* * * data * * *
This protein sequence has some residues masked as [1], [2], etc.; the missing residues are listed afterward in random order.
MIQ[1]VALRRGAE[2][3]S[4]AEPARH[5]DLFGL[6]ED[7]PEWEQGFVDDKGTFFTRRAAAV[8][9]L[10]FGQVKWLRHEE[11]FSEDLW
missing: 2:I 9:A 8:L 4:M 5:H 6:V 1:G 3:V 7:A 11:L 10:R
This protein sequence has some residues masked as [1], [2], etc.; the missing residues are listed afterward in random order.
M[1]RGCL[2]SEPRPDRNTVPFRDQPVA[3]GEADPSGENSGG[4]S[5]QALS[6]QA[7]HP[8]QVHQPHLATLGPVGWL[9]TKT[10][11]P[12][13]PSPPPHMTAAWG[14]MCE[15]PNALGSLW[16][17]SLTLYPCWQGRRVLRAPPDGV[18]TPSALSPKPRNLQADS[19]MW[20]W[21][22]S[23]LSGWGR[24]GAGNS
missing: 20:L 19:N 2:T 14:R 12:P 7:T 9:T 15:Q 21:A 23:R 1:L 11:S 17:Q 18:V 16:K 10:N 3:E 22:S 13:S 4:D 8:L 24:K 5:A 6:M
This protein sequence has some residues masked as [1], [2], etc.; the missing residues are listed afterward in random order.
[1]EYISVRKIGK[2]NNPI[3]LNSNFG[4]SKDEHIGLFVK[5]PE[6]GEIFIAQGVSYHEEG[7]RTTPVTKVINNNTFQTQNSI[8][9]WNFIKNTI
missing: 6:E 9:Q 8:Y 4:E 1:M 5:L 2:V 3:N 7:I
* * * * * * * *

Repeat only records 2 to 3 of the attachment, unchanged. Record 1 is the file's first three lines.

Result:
This protein sequence has some residues masked as [1], [2], etc.; the missing residues are listed afterward in random order.
M[1]RGCL[2]SEPRPDRNTVPFRDQPVA[3]GEADPSGENSGG[4]S[5]QALS[6]QA[7]HP[8]QVHQPHLATLGPVGWL[9]TKT[10][11]P[12][13]PSPPPHMTAAWG[14]MCE[15]PNALGSLW[16][17]SLTLYPCWQGRRVLRAPPDGV[18]TPSALSPKPRNLQADS[19]MW[20]W[21][22]S[23]LSGWGR[24]GAGNS
missing: 20:L 19:N 2:T 14:R 12:P 7:T 9:T 15:Q 21:A 23:R 1:L 11:S 17:Q 18:V 16:K 10:N 3:E 22:S 13:S 4:D 8:L 24:K 5:A 6:M
This protein sequence has some residues masked as [1], [2], etc.; the missing residues are listed afterward in random order.
[1]EYISVRKIGK[2]NNPI[3]LNSNFG[4]SKDEHIGLFVK[5]PE[6]GEIFIAQGVSYHEEG[7]RTTPVTKVINNNTFQTQNSI[8][9]WNFIKNTI
missing: 6:E 9:Q 8:Y 4:E 1:M 5:L 2:V 3:N 7:I